The Central American team has trouble scoring and his players will need to have a good day to have any chance against Belgium on Monday, he said.

[ MORE: Latest 2018 World Cup news ] 

Blunt and honest, Gomez didn’t even hide his starting lineup, the normal way of doing things for coaches these days. And when asked if Panama could repeat Iceland’s upset against Argentina — the teams drew 1-1 on Saturday — the Colombian didn’t bother picking the right words when downplaying the Argentine squad.

“Iceland sent Croatia to the playoffs (in European qualifying), and it did well in the European Championship as well,” Gomez said. “It played against an Argentina squad which isn’t at the same level as Belgium right now. I mean, the distance between Iceland and Argentina isn’t as significant as the distance between Belgium and Panama.”

Gomez didn’t completely dismiss Panama’s chances of a surprise result against the Belgians, saying “anything can happen in football,” but admitted it wouldn’t be normal.

“It’s very clear that they are the favorites,” the 62-year-old coach said. “But each game is different, and if we have a good day, maybe we can achieve something.”

[ MORE: Where to watch Monday’s games, feat. England and Belgium ]

If Panama does find a way to advance past the group stage, Gomez said he already knows how he will be celebrating.

“I’ll drink two bottles of vodka,” he said laughing, before taking it back. “No, no … we are professionals.”

Gomez didn’t bother keeping his lineup a secret for the match in Sochi, naming the 11 starters without hesitating when asked about it. He even frankly talked about the formation his team would be playing Monday.

Gomez said Panama won’t be trying anything but defending against the talented Belgians, and admitted that scoring goals has been a weakness of his team entering the tournament.

“We’ve become strong on defense. It’s Panama’s virtue,” he said. “Panama isn’t a team that will score a lot of goals. We may create good chances in some matches, but we aren’t able to score. We arrive at the World Cup with problems scoring the goals.”

[ LIVE: World Cup scores ]

The 55th-ranked Panama drew 0-0 with Northern Ireland and lost 1-0 to Norway in its final warm-up matches before traveling to Russia.

It qualified for the tournament by finishing ahead of the United States in CONCACAF thanks to a last-minute victory over Costa Rica in qualifying.

Gomez said the team carries a big responsibility by representing the nation at a World Cup for the first time, and his biggest job is to get the players ready for the pressure they are about to face.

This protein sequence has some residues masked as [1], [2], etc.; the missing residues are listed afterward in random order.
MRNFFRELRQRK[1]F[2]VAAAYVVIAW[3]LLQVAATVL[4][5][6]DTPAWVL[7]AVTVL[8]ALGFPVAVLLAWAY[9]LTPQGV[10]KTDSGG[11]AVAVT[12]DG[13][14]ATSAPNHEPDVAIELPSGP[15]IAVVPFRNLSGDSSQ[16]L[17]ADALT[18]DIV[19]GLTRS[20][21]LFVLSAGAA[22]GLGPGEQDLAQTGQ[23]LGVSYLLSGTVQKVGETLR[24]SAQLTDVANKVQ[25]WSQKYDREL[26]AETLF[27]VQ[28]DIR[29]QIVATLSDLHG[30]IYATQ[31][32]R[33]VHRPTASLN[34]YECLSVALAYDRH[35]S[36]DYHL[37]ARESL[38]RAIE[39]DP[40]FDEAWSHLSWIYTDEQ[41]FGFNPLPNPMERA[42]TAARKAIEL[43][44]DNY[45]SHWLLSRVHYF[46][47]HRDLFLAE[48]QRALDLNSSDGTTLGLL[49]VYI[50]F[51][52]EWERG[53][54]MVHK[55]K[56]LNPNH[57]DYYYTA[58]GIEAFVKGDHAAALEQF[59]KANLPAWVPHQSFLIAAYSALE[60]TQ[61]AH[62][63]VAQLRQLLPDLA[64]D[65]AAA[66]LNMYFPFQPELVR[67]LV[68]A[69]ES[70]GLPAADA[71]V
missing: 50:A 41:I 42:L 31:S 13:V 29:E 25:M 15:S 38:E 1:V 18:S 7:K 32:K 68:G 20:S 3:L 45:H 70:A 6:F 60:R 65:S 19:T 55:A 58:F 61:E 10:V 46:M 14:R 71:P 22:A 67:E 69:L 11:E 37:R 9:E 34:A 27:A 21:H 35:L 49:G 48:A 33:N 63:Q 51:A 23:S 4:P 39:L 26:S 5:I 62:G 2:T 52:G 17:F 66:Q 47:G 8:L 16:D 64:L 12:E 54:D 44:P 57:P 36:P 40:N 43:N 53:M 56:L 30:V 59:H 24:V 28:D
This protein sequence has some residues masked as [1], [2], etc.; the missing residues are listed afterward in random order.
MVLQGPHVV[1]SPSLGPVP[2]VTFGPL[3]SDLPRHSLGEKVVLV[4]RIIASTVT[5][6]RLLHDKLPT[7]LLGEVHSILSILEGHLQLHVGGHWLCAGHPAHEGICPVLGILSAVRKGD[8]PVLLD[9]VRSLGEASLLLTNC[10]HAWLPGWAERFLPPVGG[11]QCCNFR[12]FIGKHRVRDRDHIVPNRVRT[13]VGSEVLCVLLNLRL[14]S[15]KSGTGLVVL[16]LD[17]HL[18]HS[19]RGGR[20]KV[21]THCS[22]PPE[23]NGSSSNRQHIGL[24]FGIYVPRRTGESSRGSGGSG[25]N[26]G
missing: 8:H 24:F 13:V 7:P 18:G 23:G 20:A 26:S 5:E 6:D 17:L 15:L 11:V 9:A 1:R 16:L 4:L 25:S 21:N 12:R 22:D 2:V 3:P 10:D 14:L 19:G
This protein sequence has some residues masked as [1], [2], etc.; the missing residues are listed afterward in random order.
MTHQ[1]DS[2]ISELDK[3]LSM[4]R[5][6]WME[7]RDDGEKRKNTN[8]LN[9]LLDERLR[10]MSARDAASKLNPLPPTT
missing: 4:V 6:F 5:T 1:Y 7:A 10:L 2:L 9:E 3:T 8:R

“The whole country is excited about this,” Gomez said. “I have to prepare the players mentally.”

Gomez has been coaching Panama since 2014. He was previously with Ecuador, Guatemala and Colombia.

Panama’s other Group G games will be against England on Sunday and Tunisia on June 28.

Maradona: Argentina drawing Iceland is “a disgrace”

AP Photo/Ricardo Mazalan
1 Comment

It’s been a pretty trying and criticism-filled 36 hours for Lionel Messi and Argentina, and that was already true before the World Cup hero that is Diego Maradona weighed in.

[ MORE: Where to watch Monday’s games, feat. England and Belgium ]

No longer are La Albiceleste simply known as the side that drew tiny Iceland — the smallest nation to ever qualify for the World Cup — but now their efforts on Saturday have been dubbed “a disgrace” by Maradona.

It’s not so much the players whom Maradona, manager of the national team for the 2010 World Cup (quarterfinals appearance, beaten 4-0 by Germany), has gone after, but current boss Jorge Sampaoli for his lack of a proper gameplan befitting the opponent. As for Messi, who failed to convert a critical penalty kick, Maradona has absolved the Barcelona superstar of much of the blame — quotes from the BBC:

“It’s a disgrace. Not having prepared for the match knowing that Iceland are all [6-foot-3] tall.”

“I get the feeling there’s an anger at the heart of the team.”

“I don’t blame the players. I could blame the lack of work rate. But I can’t blame the players, much less Messi, who gave it all he had,” said Maradona.

“I missed five penalties on the spin and I was still Diego Armando Maradona. I don’t think that they dropped two points because Messi missed a penalty.”

England squad reconnects with fans with image makeover

Photo by Oleg Nikishin/Getty Images
Leave a comment

VOLGOGRAD, England (AP) — Whatever happens to England at the World Cup, at least the reception facing the squad should be less brutal than it was in 2014 after its exit following the group stage.’

[ MORE: Latest 2018 World Cup news ] 

For once, the players can’t be accused of hiding away, retreating behind their headphones. The hallmark of England’s preparations for Russia has been shedding the past reticence to engage with the public, a calculated move by the team leadership to reconnect with a public disaffected by years of failure at tournaments and uninspiring performances.